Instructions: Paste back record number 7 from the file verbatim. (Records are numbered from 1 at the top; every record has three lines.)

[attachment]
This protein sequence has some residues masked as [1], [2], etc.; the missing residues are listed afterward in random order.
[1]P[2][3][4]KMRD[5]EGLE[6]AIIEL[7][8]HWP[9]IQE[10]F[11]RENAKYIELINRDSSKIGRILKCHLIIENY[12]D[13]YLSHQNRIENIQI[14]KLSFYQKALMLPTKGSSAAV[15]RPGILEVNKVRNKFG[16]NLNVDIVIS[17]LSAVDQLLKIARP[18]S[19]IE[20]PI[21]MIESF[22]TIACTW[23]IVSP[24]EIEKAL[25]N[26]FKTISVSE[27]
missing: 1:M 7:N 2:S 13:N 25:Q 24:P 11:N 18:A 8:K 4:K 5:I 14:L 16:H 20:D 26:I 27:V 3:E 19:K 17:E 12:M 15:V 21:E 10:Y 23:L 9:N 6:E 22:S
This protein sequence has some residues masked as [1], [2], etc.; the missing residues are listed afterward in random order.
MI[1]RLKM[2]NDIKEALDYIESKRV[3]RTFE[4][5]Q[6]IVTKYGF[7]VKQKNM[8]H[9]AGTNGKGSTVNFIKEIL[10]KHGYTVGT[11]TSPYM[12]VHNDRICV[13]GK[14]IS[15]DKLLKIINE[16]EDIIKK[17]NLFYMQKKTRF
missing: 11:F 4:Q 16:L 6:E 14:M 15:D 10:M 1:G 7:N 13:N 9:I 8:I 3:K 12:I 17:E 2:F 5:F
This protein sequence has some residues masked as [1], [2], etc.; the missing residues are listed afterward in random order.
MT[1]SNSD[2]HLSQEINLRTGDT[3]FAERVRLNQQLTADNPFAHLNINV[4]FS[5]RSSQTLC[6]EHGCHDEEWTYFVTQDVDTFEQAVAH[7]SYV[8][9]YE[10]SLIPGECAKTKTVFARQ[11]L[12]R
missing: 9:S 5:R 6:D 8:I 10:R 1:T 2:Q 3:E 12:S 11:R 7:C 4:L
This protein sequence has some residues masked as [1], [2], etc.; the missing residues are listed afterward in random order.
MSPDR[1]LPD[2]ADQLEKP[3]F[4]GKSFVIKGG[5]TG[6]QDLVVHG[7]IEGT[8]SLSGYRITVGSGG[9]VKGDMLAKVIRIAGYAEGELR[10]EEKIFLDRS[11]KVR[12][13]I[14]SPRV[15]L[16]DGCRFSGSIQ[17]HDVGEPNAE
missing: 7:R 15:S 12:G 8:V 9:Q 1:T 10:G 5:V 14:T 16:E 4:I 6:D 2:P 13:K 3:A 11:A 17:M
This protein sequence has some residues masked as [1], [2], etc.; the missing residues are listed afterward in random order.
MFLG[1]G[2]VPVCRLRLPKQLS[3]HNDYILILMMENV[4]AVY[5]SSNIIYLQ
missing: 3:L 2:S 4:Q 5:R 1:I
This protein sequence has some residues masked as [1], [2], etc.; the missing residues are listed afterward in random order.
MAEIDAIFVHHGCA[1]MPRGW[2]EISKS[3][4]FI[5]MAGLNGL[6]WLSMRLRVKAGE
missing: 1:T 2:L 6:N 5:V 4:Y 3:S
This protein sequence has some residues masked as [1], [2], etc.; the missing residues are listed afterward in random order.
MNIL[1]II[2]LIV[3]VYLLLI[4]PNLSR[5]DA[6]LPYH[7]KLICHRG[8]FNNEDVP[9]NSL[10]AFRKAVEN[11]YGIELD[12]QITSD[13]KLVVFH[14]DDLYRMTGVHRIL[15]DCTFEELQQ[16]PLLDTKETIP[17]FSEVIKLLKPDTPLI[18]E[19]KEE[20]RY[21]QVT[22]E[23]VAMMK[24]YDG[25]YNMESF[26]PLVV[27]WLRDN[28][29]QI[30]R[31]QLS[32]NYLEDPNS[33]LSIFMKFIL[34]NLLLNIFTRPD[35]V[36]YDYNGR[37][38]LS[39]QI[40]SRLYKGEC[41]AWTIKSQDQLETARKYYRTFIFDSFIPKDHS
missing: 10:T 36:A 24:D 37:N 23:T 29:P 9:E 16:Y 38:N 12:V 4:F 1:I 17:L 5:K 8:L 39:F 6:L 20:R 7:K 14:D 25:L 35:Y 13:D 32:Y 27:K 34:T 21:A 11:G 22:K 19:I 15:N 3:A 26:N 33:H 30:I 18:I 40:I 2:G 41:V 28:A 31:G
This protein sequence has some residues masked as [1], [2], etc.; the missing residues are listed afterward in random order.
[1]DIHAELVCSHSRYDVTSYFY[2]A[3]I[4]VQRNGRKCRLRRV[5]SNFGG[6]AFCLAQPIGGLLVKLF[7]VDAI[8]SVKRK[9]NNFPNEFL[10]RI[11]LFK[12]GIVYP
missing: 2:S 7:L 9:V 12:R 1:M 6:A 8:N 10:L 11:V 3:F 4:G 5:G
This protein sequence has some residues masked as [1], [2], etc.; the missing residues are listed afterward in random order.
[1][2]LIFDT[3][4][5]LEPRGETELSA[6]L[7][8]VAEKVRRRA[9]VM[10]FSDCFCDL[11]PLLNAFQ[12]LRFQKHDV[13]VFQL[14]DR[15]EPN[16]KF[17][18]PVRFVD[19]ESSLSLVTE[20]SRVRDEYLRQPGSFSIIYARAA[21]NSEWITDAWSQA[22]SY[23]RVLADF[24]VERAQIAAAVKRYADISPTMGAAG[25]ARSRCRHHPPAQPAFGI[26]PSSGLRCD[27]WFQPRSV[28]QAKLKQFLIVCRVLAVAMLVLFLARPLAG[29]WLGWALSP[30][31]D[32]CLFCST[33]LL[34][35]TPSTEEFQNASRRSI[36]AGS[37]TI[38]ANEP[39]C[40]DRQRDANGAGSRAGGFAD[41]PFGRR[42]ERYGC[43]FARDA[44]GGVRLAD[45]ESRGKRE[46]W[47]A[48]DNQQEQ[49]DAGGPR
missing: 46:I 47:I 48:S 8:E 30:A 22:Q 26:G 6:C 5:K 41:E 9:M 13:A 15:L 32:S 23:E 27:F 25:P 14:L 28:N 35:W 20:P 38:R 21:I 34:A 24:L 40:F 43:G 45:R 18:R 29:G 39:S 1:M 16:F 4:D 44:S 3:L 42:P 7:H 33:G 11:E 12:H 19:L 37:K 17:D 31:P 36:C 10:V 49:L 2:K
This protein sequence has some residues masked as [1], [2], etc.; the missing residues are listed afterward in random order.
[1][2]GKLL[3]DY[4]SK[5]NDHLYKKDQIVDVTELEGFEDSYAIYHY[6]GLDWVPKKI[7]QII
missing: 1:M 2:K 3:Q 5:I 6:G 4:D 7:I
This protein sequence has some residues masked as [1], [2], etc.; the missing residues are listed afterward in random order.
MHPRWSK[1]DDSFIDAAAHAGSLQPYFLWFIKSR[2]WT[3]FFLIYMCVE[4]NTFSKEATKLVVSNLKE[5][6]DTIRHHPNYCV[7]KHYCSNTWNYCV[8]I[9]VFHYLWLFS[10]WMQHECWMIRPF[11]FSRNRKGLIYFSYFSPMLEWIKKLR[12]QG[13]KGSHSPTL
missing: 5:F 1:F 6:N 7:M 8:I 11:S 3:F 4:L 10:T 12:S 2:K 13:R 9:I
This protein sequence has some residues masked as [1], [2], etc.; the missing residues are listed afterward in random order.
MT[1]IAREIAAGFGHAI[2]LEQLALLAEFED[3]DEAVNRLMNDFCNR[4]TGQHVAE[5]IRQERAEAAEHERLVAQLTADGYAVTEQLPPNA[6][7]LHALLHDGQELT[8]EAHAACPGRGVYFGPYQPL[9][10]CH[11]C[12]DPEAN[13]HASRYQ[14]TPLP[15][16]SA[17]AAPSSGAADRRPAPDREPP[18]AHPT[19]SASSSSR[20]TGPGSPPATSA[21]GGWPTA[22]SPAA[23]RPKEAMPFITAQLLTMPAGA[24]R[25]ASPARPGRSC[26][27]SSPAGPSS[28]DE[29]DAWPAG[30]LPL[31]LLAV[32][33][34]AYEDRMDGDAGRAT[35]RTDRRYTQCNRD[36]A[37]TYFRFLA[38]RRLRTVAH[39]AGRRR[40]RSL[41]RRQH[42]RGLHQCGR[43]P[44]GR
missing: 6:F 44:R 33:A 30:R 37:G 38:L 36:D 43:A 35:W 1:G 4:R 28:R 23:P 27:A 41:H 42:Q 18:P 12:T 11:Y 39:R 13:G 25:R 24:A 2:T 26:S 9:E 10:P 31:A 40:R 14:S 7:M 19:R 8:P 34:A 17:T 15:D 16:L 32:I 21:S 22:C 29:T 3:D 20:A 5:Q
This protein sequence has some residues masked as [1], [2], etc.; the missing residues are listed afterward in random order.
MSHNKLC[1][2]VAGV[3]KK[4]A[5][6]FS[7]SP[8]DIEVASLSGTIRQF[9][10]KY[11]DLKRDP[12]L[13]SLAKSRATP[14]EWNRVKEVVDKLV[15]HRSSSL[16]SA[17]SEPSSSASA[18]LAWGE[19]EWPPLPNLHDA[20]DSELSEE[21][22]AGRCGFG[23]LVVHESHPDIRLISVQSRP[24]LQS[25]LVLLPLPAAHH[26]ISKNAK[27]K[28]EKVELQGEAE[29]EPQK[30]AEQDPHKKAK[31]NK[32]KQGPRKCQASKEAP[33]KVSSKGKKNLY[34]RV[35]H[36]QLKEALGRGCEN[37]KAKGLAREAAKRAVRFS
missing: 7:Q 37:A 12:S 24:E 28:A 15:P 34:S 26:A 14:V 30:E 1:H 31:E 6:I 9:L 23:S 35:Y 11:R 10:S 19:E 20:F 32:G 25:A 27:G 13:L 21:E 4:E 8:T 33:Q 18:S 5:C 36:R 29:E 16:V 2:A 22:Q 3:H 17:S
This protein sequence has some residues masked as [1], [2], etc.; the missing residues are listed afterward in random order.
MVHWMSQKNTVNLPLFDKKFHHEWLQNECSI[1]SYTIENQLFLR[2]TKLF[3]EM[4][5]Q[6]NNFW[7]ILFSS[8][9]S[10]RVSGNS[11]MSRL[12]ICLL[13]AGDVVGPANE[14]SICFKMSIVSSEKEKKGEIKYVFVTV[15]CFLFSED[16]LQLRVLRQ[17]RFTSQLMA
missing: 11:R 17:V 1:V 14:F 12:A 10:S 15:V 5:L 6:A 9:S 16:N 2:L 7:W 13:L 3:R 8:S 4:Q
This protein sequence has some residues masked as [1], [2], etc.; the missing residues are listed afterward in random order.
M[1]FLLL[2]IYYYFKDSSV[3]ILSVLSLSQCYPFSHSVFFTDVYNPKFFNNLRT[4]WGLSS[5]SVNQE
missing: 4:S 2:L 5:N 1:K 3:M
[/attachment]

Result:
This protein sequence has some residues masked as [1], [2], etc.; the missing residues are listed afterward in random order.
MNIL[1]II[2]LIV[3]VYLLLI[4]PNLSR[5]DA[6]LPYH[7]KLICHRG[8]FNNEDVP[9]NSL[10]AFRKAVEN[11]YGIELD[12]QITSD[13]KLVVFH[14]DDLYRMTGVHRIL[15]DCTFEELQQ[16]PLLDTKETIP[17]FSEVIKLLKPDTPLI[18]E[19]KEE[20]RY[21]QVT[22]E[23]VAMMK[24]YDG[25]YNMESF[26]PLVV[27]WLRDN[28][29]QI[30]R[31]QLS[32]NYLEDPNS[33]LSIFMKFIL[34]NLLLNIFTRPD[35]V[36]YDYNGR[37][38]LS[39]QI[40]SRLYKGEC[41]AWTIKSQDQLETARKYYRTFIFDSFIPKDHS
missing: 10:T 36:A 24:D 37:N 23:T 29:P 9:E 16:Y 38:N 12:V 4:F 1:I 17:L 5:K 8:L 39:F 6:L 20:R 7:K 14:D 25:L 35:Y 13:D 32:Y 27:K 34:T 21:A 11:G 22:K 19:I 15:N 3:A 26:N 33:H 30:I 18:I 40:I 2:G 41:V 28:A 31:G